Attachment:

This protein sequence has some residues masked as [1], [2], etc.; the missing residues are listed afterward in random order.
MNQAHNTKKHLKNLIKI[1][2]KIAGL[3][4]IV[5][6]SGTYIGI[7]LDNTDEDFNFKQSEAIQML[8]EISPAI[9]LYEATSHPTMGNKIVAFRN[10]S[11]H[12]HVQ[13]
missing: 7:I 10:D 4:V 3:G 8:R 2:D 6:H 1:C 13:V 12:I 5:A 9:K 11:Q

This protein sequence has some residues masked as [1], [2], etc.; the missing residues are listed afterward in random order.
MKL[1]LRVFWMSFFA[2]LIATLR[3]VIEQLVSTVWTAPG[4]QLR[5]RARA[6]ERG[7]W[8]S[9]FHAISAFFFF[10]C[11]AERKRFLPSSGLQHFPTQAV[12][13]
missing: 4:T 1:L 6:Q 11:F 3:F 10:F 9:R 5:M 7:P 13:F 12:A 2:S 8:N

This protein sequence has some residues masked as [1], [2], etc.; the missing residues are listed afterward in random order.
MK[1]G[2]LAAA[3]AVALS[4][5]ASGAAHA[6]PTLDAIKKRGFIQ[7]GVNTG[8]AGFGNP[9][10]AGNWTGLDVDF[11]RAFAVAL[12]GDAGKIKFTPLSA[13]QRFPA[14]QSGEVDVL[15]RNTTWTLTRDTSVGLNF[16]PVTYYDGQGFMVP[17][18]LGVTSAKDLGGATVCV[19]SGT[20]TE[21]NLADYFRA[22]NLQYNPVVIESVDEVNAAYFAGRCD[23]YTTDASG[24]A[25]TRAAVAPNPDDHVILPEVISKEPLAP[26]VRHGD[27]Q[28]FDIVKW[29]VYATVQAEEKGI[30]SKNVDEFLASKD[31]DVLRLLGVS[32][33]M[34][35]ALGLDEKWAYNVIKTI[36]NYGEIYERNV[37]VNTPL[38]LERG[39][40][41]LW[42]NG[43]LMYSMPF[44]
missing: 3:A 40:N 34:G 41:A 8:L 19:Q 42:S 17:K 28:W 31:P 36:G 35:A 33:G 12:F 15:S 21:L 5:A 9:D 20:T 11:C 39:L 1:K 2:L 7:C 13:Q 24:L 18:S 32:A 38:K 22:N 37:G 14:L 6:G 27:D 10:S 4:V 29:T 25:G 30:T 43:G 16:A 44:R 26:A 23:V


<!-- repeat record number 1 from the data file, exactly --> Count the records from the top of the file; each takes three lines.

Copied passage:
This protein sequence has some residues masked as [1], [2], etc.; the missing residues are listed afterward in random order.
MNQAHNTKKHLKNLIKI[1][2]KIAGL[3][4]IV[5][6]SGTYIGI[7]LDNTDEDFNFKQSEAIQML[8]EISPAI[9]LYEATSHPTMGNKIVAFRN[10]S[11]H[12]HVQ[13]
missing: 7:I 10:D 4:V 3:G 8:R 2:D 6:H 1:C 13:V 12:I 5:A 9:K 11:Q